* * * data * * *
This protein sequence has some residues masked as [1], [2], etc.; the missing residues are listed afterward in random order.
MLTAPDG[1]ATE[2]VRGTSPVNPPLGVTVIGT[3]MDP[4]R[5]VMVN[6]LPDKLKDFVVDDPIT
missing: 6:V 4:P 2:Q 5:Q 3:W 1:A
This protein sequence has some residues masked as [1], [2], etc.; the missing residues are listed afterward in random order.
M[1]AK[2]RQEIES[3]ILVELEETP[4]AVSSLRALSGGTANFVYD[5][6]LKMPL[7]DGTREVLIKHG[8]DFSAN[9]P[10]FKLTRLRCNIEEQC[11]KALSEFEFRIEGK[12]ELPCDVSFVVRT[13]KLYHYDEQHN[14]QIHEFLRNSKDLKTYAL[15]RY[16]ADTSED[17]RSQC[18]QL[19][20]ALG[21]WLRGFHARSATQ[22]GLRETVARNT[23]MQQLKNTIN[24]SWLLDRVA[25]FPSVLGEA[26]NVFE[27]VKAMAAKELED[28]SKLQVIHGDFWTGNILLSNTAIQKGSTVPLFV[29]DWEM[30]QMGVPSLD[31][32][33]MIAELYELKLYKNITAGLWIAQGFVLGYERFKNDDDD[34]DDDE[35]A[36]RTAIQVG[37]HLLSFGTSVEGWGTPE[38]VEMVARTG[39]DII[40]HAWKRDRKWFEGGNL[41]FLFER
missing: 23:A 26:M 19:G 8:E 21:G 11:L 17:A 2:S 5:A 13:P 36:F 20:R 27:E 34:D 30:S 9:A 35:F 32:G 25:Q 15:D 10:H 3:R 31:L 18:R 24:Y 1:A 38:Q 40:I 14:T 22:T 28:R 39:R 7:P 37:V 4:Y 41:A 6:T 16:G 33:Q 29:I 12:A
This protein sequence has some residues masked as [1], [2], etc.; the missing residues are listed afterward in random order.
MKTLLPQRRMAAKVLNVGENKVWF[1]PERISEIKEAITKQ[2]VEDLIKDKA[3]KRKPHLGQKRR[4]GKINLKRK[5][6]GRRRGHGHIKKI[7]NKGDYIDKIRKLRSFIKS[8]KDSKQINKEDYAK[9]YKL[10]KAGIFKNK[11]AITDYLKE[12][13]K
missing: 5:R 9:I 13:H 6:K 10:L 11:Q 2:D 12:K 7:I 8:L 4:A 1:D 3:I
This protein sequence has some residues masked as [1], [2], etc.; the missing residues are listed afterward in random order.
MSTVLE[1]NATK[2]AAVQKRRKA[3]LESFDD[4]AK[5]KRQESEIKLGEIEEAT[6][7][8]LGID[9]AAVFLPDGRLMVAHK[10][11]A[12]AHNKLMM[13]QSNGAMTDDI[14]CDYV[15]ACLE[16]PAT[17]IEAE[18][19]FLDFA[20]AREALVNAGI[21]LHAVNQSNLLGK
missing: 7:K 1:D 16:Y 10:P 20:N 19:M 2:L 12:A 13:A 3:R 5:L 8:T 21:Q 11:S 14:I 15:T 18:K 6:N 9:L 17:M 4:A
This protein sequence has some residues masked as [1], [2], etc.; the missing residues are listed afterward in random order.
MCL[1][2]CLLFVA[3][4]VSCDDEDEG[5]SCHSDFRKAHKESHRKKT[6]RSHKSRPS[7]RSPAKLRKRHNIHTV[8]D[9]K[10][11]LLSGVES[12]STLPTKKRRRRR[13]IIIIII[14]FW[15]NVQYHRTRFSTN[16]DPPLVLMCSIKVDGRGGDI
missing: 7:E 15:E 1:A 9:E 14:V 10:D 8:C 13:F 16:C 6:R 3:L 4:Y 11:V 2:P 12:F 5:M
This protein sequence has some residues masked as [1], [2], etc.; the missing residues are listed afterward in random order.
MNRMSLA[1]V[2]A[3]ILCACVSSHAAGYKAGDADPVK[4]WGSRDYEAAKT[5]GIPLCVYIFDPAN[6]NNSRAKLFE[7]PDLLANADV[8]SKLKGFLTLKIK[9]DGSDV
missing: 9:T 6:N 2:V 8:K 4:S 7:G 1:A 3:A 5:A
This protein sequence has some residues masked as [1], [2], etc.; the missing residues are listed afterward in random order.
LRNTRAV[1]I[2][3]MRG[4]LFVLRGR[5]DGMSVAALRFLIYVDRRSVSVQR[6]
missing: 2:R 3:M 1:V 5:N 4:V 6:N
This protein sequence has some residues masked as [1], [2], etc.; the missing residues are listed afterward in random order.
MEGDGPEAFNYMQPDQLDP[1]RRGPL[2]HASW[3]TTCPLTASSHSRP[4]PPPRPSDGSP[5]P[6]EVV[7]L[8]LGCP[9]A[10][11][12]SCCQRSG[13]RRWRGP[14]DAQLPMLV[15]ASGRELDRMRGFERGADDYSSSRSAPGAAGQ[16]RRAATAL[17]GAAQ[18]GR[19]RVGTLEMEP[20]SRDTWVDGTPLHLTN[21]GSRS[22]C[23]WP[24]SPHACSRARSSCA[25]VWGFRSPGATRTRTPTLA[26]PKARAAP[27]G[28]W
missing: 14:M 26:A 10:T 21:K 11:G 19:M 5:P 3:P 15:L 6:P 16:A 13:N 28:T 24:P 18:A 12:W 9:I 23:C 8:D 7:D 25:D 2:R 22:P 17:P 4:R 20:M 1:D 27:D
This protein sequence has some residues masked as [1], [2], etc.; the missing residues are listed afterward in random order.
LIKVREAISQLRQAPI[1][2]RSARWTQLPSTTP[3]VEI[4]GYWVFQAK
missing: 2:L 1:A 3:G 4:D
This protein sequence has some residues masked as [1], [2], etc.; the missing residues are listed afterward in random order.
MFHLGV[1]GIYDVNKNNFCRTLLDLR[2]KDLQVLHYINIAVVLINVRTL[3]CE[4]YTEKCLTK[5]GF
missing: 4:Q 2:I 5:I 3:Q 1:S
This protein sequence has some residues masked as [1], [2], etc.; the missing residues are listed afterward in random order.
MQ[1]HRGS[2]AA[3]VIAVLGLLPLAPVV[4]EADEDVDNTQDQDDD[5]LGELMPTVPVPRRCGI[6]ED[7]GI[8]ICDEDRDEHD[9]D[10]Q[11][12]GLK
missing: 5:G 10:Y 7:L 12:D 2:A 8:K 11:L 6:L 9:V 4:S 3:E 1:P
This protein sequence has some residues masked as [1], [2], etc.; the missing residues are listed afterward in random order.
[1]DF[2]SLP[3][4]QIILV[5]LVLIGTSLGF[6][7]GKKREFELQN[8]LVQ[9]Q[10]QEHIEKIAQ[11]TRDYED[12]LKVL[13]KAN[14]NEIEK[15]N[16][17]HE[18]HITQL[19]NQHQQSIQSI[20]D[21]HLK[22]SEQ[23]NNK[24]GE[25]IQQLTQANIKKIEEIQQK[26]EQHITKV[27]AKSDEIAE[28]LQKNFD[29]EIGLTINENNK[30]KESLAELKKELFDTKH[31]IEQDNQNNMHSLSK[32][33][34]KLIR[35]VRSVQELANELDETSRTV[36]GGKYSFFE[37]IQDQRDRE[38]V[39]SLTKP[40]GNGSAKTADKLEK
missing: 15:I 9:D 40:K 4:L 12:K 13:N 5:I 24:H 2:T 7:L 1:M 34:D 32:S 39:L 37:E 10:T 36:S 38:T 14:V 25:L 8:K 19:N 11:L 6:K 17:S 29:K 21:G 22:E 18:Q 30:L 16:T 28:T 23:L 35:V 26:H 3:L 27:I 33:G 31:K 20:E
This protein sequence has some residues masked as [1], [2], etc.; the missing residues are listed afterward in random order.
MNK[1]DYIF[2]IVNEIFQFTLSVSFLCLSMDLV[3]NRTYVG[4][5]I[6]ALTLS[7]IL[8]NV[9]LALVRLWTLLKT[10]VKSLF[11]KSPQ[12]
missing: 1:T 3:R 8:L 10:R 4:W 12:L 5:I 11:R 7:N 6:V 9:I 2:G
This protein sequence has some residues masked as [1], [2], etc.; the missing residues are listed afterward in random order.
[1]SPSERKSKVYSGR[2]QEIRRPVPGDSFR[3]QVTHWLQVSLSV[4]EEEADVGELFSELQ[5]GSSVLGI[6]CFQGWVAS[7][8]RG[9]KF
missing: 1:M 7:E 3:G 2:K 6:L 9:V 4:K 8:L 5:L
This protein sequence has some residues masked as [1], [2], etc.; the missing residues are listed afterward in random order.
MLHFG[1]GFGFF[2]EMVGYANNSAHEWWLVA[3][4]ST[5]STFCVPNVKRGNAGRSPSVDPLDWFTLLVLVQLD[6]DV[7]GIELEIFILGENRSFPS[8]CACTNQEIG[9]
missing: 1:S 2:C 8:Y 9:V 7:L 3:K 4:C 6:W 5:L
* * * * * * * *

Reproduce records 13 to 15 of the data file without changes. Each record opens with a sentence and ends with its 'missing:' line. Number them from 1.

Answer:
This protein sequence has some residues masked as [1], [2], etc.; the missing residues are listed afterward in random order.
MNK[1]DYIF[2]IVNEIFQFTLSVSFLCLSMDLV[3]NRTYVG[4][5]I[6]ALTLS[7]IL[8]NV[9]LALVRLWTLLKT[10]VKSLF[11]KSPQ[12]
missing: 1:T 3:R 8:L 10:R 4:W 12:L 5:I 11:R 7:N 6:V 9:I 2:G
This protein sequence has some residues masked as [1], [2], etc.; the missing residues are listed afterward in random order.
[1]SPSERKSKVYSGR[2]QEIRRPVPGDSFR[3]QVTHWLQVSLSV[4]EEEADVGELFSELQ[5]GSSVLGI[6]CFQGWVAS[7][8]RG[9]KF
missing: 1:M 7:E 3:G 2:K 6:L 9:V 4:K 8:L 5:L
This protein sequence has some residues masked as [1], [2], etc.; the missing residues are listed afterward in random order.
MLHFG[1]GFGFF[2]EMVGYANNSAHEWWLVA[3][4]ST[5]STFCVPNVKRGNAGRSPSVDPLDWFTLLVLVQLD[6]DV[7]GIELEIFILGENRSFPS[8]CACTNQEIG[9]
missing: 1:S 2:C 8:Y 9:V 7:L 3:K 4:C 6:W 5:L